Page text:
• Calling a debtor at odd hours, like before 8 a.m. or after 9 p.m.
  • Telling a consumer they’ll go to jail for failing to repay a debt
  • Pretending to be someone they’re not while attempting to collect an obligation
  • Using a template designed to appear like a legal process when pursuing a debt
  • Contacting the debtor at work when the debtor asks them not to

Georgia’s statute of limitations limits a creditor's time to pursue a debt in court. Under O.C.G.A. 9-3-25 (2010), open accounts have a four-year cap on obligations. O.C.G.A. 9-3-26 (2010) places a limit of four years on oral contracts, and O.C.G.A. 9-3-24 (2010) has a statute of limitations of six years on written agreements.

Finally, the Federal Trade Commission has recently amended the Telemarketing Sales Rule to expand debt settlement regulations to all debt relief organizations and companies. All 50 states, including Georgia, are governed by this Rule as it relates to debt settlement practice.

Under the new Rule, any company that provides debt relief services, namely debt settlement companies, cannot:

  • Charge upfront fees. Debt settlement companies cannot collect any fees from a consumer before the debt has been effectively settled or otherwise resolved.
  • Fail to disclose certain information about its services before a consumer enrolls in the program. This includes how much the service costs, how long it takes to see results, how much money must be saved before a settlement offer is made, consequences that may occur if the consumer fails to make payments on time, customer’s rights, and other important terms.
  • Misrepresent their services. No false or unsubstantiated claims can be made regarding a debt settlement company’s services.

What debt settlement company is the best choice?

SoloSettle empowers consumers by helping them negotiate a debt settlement on their own terms. The web app allows you to send and receive offers from creditors and debt collectors. Each offer includes all the proper legal language to protect your rights as you communicate with creditors and collectors.

After you get a settlement deal, SoloSettle takes care of the settlement agreement documents and protects your financial information, preventing the creditor from overcharging you.

Settle with SoloSettle

Make an Offer

Below are some other trusted debt settlement services.

National Debt Relief is one of the nation’s most extensive debt settlement services. The company helps consumers resolve unsecured debts like credit cards, medical bills, and personal loans. Those enrolling in these programs make monthly payments toward settlement. Most people finish their programs within two to four years.

Freedom Debt Relief is another large provider of debt settlement services. Since 2002, the company has regularly assisted thousands of people with debt settlement. To qualify for their program, you must have at least $7,500 in debt and agree to a monthly payment schedule.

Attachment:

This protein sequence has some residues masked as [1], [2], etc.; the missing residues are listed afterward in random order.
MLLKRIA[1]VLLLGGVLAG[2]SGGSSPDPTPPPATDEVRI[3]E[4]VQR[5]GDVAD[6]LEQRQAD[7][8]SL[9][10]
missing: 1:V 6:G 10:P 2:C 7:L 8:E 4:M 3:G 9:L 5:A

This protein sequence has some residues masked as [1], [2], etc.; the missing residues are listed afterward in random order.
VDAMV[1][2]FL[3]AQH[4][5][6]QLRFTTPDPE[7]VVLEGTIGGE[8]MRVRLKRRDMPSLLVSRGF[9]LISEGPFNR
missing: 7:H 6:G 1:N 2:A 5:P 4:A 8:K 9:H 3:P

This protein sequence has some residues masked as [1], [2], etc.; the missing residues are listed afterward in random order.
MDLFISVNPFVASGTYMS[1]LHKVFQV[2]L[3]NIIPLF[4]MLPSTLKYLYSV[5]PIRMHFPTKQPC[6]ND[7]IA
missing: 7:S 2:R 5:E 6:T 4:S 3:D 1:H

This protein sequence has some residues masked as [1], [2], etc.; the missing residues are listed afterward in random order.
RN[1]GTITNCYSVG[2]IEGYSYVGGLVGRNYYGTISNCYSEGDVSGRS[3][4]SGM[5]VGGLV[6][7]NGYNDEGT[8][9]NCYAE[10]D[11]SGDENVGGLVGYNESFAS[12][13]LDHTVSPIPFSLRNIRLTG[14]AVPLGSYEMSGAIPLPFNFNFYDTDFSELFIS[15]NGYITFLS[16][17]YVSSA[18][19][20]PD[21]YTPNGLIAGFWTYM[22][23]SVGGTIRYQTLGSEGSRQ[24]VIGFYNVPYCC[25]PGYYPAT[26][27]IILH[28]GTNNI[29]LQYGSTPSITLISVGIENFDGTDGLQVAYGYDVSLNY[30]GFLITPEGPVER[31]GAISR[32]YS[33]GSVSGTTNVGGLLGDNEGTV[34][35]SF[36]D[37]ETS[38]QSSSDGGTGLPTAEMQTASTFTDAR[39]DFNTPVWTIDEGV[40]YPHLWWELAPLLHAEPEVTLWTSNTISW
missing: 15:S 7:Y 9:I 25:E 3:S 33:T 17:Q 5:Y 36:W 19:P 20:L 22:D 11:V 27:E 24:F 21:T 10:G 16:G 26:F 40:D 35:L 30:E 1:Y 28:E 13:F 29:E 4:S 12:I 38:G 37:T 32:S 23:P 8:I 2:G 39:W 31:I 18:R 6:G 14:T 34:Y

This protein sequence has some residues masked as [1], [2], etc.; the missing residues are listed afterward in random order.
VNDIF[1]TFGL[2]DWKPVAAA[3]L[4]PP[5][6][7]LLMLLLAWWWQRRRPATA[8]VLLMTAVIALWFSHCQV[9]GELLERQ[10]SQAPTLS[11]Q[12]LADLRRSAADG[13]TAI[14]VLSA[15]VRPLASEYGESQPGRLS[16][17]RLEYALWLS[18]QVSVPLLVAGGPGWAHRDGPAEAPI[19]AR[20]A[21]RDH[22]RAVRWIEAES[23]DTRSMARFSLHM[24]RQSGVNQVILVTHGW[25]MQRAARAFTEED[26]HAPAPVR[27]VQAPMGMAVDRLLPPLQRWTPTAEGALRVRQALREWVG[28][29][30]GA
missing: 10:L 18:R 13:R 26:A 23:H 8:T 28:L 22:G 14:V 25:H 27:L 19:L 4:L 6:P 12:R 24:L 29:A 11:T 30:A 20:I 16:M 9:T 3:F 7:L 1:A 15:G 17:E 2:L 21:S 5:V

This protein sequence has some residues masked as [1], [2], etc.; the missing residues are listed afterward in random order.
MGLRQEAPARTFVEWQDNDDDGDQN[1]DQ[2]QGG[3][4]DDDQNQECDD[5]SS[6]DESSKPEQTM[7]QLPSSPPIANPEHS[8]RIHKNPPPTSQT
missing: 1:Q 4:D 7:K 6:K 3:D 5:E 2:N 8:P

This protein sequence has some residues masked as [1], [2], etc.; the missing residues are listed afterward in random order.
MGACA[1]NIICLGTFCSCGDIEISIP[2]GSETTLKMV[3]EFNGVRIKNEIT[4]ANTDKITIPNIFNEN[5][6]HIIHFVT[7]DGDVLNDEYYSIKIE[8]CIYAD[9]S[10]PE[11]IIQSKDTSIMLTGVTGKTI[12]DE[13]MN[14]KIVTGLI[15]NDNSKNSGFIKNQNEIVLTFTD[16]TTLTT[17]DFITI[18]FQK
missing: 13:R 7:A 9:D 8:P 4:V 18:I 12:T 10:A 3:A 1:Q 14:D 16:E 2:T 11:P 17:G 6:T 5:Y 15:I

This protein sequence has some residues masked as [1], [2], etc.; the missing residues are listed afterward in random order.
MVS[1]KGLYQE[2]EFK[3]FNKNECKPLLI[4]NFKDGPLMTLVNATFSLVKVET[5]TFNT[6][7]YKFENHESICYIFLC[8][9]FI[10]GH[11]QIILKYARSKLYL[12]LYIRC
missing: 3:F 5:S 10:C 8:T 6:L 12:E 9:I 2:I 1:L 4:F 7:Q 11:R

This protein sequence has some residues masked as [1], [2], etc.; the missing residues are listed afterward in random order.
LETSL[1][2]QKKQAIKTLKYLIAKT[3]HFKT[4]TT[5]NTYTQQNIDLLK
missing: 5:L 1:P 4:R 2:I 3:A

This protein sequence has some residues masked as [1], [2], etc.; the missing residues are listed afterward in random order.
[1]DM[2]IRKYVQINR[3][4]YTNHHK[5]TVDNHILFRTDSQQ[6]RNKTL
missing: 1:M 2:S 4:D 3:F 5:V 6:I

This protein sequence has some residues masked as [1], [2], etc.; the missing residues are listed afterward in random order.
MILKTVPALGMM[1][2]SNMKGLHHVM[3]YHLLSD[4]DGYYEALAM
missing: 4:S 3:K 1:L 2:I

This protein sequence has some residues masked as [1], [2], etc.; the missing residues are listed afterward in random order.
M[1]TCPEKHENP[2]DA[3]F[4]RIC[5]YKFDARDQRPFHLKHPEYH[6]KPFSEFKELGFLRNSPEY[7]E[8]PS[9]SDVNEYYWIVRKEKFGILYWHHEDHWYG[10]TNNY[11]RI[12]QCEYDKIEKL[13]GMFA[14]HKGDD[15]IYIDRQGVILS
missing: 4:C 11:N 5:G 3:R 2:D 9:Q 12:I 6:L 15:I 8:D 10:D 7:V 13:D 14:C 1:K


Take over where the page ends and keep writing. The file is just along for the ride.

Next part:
Pacific Debt Relief offers programs that last between one and four years. The company operates in 32 states, and you’ll need at least $7,500 in unsecured debt to qualify for their program. The cost for their services ranges from 15 to 25% of the total value of your debt.

Accredited Debt Relief is a debt settlement company that helps individuals resolve unsecured debts. Like Freedom Debt Relief, those who sign up for the program will complete it within two to four years and pay fees ranging between 15% and 25%.

How should I contact my creditor?

You can start the debt settlement process yourself by reaching out to your creditor via phone, email, or letter.

Email is best for keeping a written record of the conversation between you and your creditor. Usually, it takes a day or two to resolve your debt via email.

You may also consider calling your debt collector. A phone conversation should take less than half an hour, so it’s the best method if you’re short on time and want to resolve the matter quickly.

Under GA Code § 16-11-62, only one person must consent to record the conversation. You’ll be the party who agrees to the recording. You don’t have to ask your debt collector for permission to record the call.

Get answers to FAQs about settling debt in Georgia

Most people considering debt settlement in Georgia have other questions about the process. Here are a few of the most common:

Q. What percentage of debt should I offer to settle?

The amount you offer to your debt collector depends on what you can afford. We recommend starting with at least 60% of the total value of your debt. However, if you can’t afford that much, explain your situation to your creditor to see what they’ll accept.

Q. Is it better to settle a debt or pay it off?

It’s best to repay your debt per the terms of your agreement. However, settling it is an option if you can’t afford to pay your obligation. Settling your debt protects you from potential legal action against you and stops further collection activities.

Q. Can I settle my debt myself?

Yes, you can settle your debt on your own. Determine how much you can afford to repay your creditor and start the conversation. Make sure to get your agreement in writing before sending the creditor your money.

How to get debt relief in Georgia

SoloSuit has several other guides concerning debt in Georgia. Here are a few resources to review:

You can settle your debt in Georgia

It’s possible to settle your debt in Georgia by following a few steps. If you’re facing a debt lawsuit, make sure to respond with an Answer. Next, contact your creditor to arrange a settlement. Once you have a deal, get the contract in writing before sending your money.

If you need help settling a debt in Georgia, learn how SoloSuit makes it simple.

What is SoloSuit?

SoloSuit makes it easy to fight debt collectors.

You can use SoloSuit to respond to a debt lawsuit, to send letters to collectors, and even to settle a debt.

SoloSuit's Answer service is a step-by-step web-app that asks you all the necessary questions to complete your Answer. Upon completion, we'll have an attorney review your document and we'll file it for you.

>>Read the FastCompany article: Debt Lawsuits Are Complicated: This Website Makes Them Simpler To Navigate

>>Read the NPR story on SoloSuit. (We can help you in all 50 states.)